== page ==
We need "umbilical cable substitute"

Of course we could install an umbilical cable and we could give the MyRef an external power board. However, I have proposed D//C as a compact umbilical cable substitute that will fit nicely in the 1cm space provided.

Umbilical cable could slow down the unwanted reverse charge from the 1000u to the 10,000u as could a resistor or D//R. The D//R has an error of two paths forward at two different times, which may or may not be suitable. However, I'm working with D//C right now since it is OK if HF noise exits via return path the 1000u, but not okay if the DC exits the 1000u due to mistaken/compact layout.

Of the several possible umbilical cable substitutes, D//C was the most interesting because of the 1 thing it does differently--blocks some of the caveats of a too small transformer. A too small transformer makes "wrong way charge" even more likely to result in a defenseless amplifier; however, D//C blocked that path. Indeed, it was a surprisingly effective against my crude bad power test procedure. I gave it the power equivalent of poison, and it simply ignored that.

As seen with regulators, the amp decoupling caps weren't mistakenly discharged, since return path for DC didn't work. This is different than umbilical cable which merely hinders both right way and wrong way charge flow. This is not different than umbilical cable that's long enough to guarantee that transient charge for the 10,000u power supply reservoir will always come from the transformer but never from the 1000u amp decoupling caps; and that size umbilical cable is when the amplifier and power supply are in two different boxes. But, if you wanted one little compact all-in-one deal (like the MyRef), try D//C as a substitute for the umbilical cable.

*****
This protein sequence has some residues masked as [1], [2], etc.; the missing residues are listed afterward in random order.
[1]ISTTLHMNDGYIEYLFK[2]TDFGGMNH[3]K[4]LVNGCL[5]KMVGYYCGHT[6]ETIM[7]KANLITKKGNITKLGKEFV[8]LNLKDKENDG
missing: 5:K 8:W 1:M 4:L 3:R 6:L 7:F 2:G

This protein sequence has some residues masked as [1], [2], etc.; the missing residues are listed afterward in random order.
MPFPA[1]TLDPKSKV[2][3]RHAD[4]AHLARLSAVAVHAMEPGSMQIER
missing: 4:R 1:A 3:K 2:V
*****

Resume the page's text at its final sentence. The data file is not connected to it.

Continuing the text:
Did I finally manage to explain it?
I wish I had Not picked an LM3886 example that employs power circuit noise to level its response. A compact, discrete amp+power board (or an STK with the bridge rectifier and power supply reservoir aboard with the amplifier) would have given a better example. . . of employing "umbilical cable substitute"

P.S.
If I could only manage to explain this, it is half of answering Nico's question--No need for avoiding large capacitance, just use a regulator, a capmulti, a long-enough umbilical cable, or my cheap little compact substitute. For Nico's 80,000uF example to avoid dulling the audio, he would have to either greatly increase the length of the umbilical cable or install D, D//C, D//R or capmulti or regulators.
Tom is working on the other half of Nico's question.
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Last edited by danielwritesbac; 15th October 2012 at 03:23 AM.
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Old 15th October 2012, 03:34 AM   #1450
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Default One of Nico's questions

Q: Why does extra large power supply capacitance make my amp sound dull?
A: The power supply board to amplifier board umbilical cable is too short.

P.S.
In extreme circumstances or for compact layouts that don't have an umbilical cable at all, Diode//Capacitor (like MR//3n3) can substitute instead of the long cable.